Even with her large and active family, Maggie returned to college to complete her degree at University of Massachusetts, Boston, and later earned a master’s degree from Cambridge College. She loved music and was an avid piano player who learned classical piano at a young age, took lessons for decades, and enjoyed playing well into her 90’s. During their mischievous, adolescent years, the kids were often thrilled to hear her playing the piano, especially when they snuck in unnoticed after curfew. She sat at the piano early this December playing one her favorite pieces, for what would be her last time.
Although her faith and family were her top priorities, Maggie had many interests that kept her active into her 90’s. Her energy was boundless and often exhausted her children who wondered when their parents would ever slow down. Later, when Frank and Maggie went to Florida for the winters, she discovered new hobbies and interests. She volunteered at the gift shop at St. John’s Church, took Bible classes, learned to play bridge, taught English to Spanish-speaking children, and played in a local tennis group before hanging up her sneakers at the age of 88. Maggie will always be remembered for her steadfast devotion to Our Lord and the Blessed Mother.
Maggie was the beloved wife of Francis X. Bellotti of Hingham, loving mother of the late Francis X. Bellotti, Jr., Kathleen A. Bellotti of Hingham and Artie Kouyoumdjian, Mary E. (Liz) Tufo and the late Anthony (Tony) Tufo of Quincy, Nina M. Flaherty and her husband Joseph of Weymouth, Peter Bellotti and his wife Barbara of Winchester, Terry Bellotti-Palmieri and her husband Kenny of Weymouth, Rita Barry of Quincy and Michael Barry of Hull, Joseph Bellotti of Quincy, Thomas Bellotti of Quincy and Lori Bellotti of Braintree, Patricia Bellotti-O’Rourke and her husband William of Dedham, Michael G. Bellotti and his wife Gayle of Quincy, and Sheila A. Marchetti and her husband Michael of Cohasset; Gary Ginsburg (like a son) of Quincy. Maggie also leaves 26 grandchildren and 11 great grandchildren.
Relatives and friends are respectfully invited to greet the family during the visiting hours on Sunday, January 1, 2023 from 2-6 p.m. in St. Ann’s Church, 757 Hancock St., Quincy. Her Funeral Mass will take place on Monday, January 2, 2023 in St. Ann’s Church, Quincy at 10 a.m. Burial in Mount Wollaston Cemetery, Quincy.
Since the church is decorated with Christmas flowers, please consider a donation in lieu of flowers to Friends of the Unborn, P.O. 692246, Quincy, MA 02269-2246.
Edward F. “Ed” Powers, age 91, formerly of Houghs Neck, passed away peacefully on Christmas morning.
Edward was born on March 6, 1931, in Boston, Massachusetts to John and Kathleen Powers. He was elder brother to John “Jackie” Powers. The family resided in East Boston during their children’s early years and would later relocate to Houghs Neck where Edward would raise a family and spend the rest of his life.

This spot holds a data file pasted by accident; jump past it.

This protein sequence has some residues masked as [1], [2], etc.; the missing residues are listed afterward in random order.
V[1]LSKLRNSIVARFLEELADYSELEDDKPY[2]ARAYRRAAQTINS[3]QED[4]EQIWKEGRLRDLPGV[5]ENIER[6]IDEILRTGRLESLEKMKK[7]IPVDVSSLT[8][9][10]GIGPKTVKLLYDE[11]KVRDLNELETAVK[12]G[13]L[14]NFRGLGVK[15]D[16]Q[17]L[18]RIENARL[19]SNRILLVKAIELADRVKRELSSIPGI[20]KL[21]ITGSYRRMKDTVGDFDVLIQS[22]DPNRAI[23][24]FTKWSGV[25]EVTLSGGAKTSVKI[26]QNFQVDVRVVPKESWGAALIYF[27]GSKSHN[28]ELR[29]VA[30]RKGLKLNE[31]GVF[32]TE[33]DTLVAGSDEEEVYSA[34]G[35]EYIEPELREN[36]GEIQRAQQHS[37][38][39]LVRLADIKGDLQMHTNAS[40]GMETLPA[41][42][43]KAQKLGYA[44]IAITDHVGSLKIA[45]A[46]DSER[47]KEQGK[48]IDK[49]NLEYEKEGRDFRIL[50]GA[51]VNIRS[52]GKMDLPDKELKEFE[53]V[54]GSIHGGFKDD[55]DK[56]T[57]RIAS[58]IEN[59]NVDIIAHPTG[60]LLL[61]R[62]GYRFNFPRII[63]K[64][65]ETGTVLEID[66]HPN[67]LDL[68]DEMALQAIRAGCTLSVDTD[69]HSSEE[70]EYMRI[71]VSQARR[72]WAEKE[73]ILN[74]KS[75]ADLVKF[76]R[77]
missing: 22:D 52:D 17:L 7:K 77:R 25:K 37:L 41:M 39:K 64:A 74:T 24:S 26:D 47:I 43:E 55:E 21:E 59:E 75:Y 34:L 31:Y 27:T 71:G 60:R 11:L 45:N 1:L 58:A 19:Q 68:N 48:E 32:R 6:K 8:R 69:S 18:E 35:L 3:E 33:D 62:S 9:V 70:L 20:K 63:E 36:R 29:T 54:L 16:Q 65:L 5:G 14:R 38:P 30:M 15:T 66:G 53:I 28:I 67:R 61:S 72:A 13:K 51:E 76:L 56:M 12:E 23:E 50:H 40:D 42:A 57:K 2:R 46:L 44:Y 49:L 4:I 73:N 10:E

In 1949, Edward’s mother offered to host the daughter of a dear family friend from overseas. Patricia “Pat” Nolan of Liverpool, England immigrated to America on July 27, 1949, to escape the devastating aftermath of World War II and took up residence in their home. Unbeknownst to Edward and Patricia, the pair were destined to fall in love. They married on May 28, 1955, at Most Blessed Sacrament Church and raised four children in a beautiful home overlooking the sea.
Edward passed the warm summer months on his boat in the bay that bordered his home. He fulfilled a lifelong dream when he installed a pool in his backyard in which countless hours were enjoyed by both his children and grandchildren alike. He tirelessly worked two jobs – the first as a cable splicer for the New England Telephone Company and the second as a bartender at the Neighborhood Club of Quincy. Upon his retirement at age sixty, he purchased a condo with his wife in Naples where they would flock annually to escape New England winters. He began each day in sunny Florida with a long walk followed by golfing, parties, and trips to the beach with his “snowbird” lifelong friends.
Edward was a wonderful husband, father, son, brother, uncle, grandfather, and friend. He approached life with a unique sense of levity and had a knack for making everyone he met laugh. He will be remembered for his infectious smile and spirit but above all, the twinkle in his sparkling blue eyes.
Edward is survived by his four children and their spouses – Sharon and Thomas Joyce of Braintree; Susan and Robert Molloy of West Roxbury; Lynne and William Crawford of Reading; and Edward and Kathleen Powers of Weymouth. He is lovingly remembered as “Granky” by his nine grandchildren, their spouses, and four great grandchildren – Lauren and Michael Mejaki, and their sons, Owen and James; Kevin Crawford; Nolan and Janessa Powers, and their son, Rowan, and daughter, Ellora; Meaghan and Colin Molloy; Olivia and Cameron Powers; and Jacqueline and Liam Joyce. He was dearly loved and will be deeply missed by all.
Relatives and friends are respectfully invited to greet the family during the visiting hours on Tuesday, January 3, from 9-10:30 AM in the Keohane Funeral Home, 785 Hancock St., QUINCY. A Celebration of Life Service will be held in the funeral home at 10:30 AM on Tuesday prior to the Funeral Mass in Holy Trinity Parish at Most Blessed Sacrament Church, Quincy at 11 AM. Burial in Blue Hill Cemetery, Braintree.
In lieu of flowers, donations in memory of Edward may be made to St. Jude Children’s Research Hospital, 501 St. Jude Place, Memphis, TN 38105. Please see www.Keohane.com for directions and online condolences.
Anesti L. “Nick” Nasson, age 93, of Hingham, formerly of Quincy, died peacefully, Monday, Dec. 26, 2022 at South Shore Hospital in Weymouth, in the comfort of his loving family.